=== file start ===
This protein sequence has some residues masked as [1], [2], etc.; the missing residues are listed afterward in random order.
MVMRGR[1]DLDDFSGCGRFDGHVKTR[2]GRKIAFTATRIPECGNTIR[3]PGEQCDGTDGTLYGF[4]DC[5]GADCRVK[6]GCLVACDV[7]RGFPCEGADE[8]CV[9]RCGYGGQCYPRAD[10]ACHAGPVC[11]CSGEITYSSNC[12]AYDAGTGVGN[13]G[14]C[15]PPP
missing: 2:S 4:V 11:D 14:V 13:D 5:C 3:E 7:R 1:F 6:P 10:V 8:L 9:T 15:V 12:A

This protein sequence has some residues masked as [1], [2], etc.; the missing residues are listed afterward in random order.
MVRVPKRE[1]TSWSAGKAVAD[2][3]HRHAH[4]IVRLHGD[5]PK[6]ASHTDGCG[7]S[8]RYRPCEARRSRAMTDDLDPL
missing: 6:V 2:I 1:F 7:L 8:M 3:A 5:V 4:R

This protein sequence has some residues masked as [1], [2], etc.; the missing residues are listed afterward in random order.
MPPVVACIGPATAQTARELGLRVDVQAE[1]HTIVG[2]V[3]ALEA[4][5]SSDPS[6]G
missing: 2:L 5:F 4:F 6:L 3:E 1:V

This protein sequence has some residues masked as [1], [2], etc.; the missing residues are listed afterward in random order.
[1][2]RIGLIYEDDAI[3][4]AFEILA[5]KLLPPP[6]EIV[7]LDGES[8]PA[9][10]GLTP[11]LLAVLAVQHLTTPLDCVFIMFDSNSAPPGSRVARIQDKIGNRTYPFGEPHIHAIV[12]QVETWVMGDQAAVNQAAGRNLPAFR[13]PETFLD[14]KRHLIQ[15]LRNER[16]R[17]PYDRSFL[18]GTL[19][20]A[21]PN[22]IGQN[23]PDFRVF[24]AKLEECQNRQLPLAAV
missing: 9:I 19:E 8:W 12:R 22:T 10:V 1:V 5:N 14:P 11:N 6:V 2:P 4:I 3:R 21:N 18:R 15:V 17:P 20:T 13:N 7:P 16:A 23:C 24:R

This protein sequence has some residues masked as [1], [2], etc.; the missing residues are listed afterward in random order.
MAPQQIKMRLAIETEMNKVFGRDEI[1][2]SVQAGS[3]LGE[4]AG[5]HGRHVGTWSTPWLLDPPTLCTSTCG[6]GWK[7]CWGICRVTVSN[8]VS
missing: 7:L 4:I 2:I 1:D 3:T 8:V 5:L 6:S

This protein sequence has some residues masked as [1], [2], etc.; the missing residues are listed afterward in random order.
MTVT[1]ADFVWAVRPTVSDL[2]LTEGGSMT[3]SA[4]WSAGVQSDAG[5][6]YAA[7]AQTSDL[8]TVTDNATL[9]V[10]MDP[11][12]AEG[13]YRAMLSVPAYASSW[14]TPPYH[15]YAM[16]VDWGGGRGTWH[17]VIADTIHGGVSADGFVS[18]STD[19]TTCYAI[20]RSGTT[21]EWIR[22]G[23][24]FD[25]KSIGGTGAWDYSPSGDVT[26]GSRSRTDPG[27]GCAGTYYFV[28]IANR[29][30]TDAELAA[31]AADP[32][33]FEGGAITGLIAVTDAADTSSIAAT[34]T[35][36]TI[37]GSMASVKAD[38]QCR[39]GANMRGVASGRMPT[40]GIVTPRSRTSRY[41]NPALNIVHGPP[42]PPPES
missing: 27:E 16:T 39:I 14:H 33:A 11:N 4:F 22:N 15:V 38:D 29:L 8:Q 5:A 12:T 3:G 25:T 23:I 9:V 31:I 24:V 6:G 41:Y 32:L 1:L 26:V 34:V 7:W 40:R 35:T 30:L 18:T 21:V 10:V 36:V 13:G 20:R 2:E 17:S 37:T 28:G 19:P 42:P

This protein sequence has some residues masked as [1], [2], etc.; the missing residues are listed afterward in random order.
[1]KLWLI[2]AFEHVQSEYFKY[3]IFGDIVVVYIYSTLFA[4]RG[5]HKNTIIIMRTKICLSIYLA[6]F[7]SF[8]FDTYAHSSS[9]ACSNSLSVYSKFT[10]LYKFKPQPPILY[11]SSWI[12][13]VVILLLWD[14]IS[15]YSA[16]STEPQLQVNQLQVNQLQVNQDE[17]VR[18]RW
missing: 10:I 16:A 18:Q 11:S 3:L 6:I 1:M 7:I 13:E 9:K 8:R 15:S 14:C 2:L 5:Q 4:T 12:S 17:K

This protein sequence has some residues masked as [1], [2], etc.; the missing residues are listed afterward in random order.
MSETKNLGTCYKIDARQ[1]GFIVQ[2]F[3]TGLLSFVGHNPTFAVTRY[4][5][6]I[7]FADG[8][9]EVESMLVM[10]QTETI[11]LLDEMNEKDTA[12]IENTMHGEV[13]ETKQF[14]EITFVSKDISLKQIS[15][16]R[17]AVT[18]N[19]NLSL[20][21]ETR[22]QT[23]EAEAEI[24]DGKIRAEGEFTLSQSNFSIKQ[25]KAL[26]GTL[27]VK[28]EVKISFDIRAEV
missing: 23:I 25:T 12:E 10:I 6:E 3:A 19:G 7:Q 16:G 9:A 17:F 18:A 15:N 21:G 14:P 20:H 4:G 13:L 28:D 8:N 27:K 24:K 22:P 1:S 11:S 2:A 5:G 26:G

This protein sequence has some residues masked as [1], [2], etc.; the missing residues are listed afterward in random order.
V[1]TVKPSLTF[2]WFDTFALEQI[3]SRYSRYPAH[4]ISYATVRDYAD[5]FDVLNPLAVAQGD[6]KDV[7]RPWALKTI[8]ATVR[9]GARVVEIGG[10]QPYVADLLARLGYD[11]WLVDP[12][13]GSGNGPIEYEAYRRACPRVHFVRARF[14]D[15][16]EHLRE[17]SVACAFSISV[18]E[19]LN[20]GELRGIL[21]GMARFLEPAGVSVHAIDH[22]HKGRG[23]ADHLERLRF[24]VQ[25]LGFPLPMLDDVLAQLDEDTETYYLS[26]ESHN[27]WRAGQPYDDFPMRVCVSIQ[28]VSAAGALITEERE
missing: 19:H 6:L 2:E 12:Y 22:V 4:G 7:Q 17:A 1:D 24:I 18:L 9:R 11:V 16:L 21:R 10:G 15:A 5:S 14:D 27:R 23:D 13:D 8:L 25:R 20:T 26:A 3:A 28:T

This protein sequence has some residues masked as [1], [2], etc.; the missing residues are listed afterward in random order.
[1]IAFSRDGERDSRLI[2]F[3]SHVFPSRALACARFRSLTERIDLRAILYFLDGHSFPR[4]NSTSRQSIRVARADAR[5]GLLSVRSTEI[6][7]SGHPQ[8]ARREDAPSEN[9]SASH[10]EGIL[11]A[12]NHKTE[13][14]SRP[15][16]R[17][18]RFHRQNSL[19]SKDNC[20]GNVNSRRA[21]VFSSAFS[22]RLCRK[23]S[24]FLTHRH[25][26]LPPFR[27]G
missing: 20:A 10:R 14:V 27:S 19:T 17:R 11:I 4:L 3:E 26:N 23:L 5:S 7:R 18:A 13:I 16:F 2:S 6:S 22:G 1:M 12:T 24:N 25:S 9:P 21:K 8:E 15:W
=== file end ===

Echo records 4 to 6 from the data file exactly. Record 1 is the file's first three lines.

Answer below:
This protein sequence has some residues masked as [1], [2], etc.; the missing residues are listed afterward in random order.
[1][2]RIGLIYEDDAI[3][4]AFEILA[5]KLLPPP[6]EIV[7]LDGES[8]PA[9][10]GLTP[11]LLAVLAVQHLTTPLDCVFIMFDSNSAPPGSRVARIQDKIGNRTYPFGEPHIHAIV[12]QVETWVMGDQAAVNQAAGRNLPAFR[13]PETFLD[14]KRHLIQ[15]LRNER[16]R[17]PYDRSFL[18]GTL[19][20]A[21]PN[22]IGQN[23]PDFRVF[24]AKLEECQNRQLPLAAV
missing: 9:I 19:E 8:W 12:R 22:T 10:V 1:V 5:N 14:P 11:N 6:V 2:P 4:I 3:R 21:N 18:R 15:V 17:P 20:T 13:N 7:P 16:A 23:C 24:R

This protein sequence has some residues masked as [1], [2], etc.; the missing residues are listed afterward in random order.
MAPQQIKMRLAIETEMNKVFGRDEI[1][2]SVQAGS[3]LGE[4]AG[5]HGRHVGTWSTPWLLDPPTLCTSTCG[6]GWK[7]CWGICRVTVSN[8]VS
missing: 7:L 4:I 2:I 1:D 3:T 8:V 5:L 6:S

This protein sequence has some residues masked as [1], [2], etc.; the missing residues are listed afterward in random order.
MTVT[1]ADFVWAVRPTVSDL[2]LTEGGSMT[3]SA[4]WSAGVQSDAG[5][6]YAA[7]AQTSDL[8]TVTDNATL[9]V[10]MDP[11][12]AEG[13]YRAMLSVPAYASSW[14]TPPYH[15]YAM[16]VDWGGGRGTWH[17]VIADTIHGGVSADGFVS[18]STD[19]TTCYAI[20]RSGTT[21]EWIR[22]G[23][24]FD[25]KSIGGTGAWDYSPSGDVT[26]GSRSRTDPG[27]GCAGTYYFV[28]IANR[29][30]TDAELAA[31]AADP[32][33]FEGGAITGLIAVTDAADTSSIAAT[34]T[35][36]TI[37]GSMASVKAD[38]QCR[39]GANMRGVASGRMPT[40]GIVTPRSRTSRY[41]NPALNIVHGPP[42]PPPES
missing: 27:E 16:T 39:I 14:H 33:A 11:N 4:F 22:N 15:V 38:D 29:L 8:Q 5:A 12:T 3:G 25:T 23:I 9:V 31:I 24:V 6:G 41:Y 32:L 1:L 26:V 34:V 7:W 40:R 35:T 30:L 18:T 21:V 10:V 36:V 13:G 20:R 2:E 17:S 37:T 28:G 19:P 42:P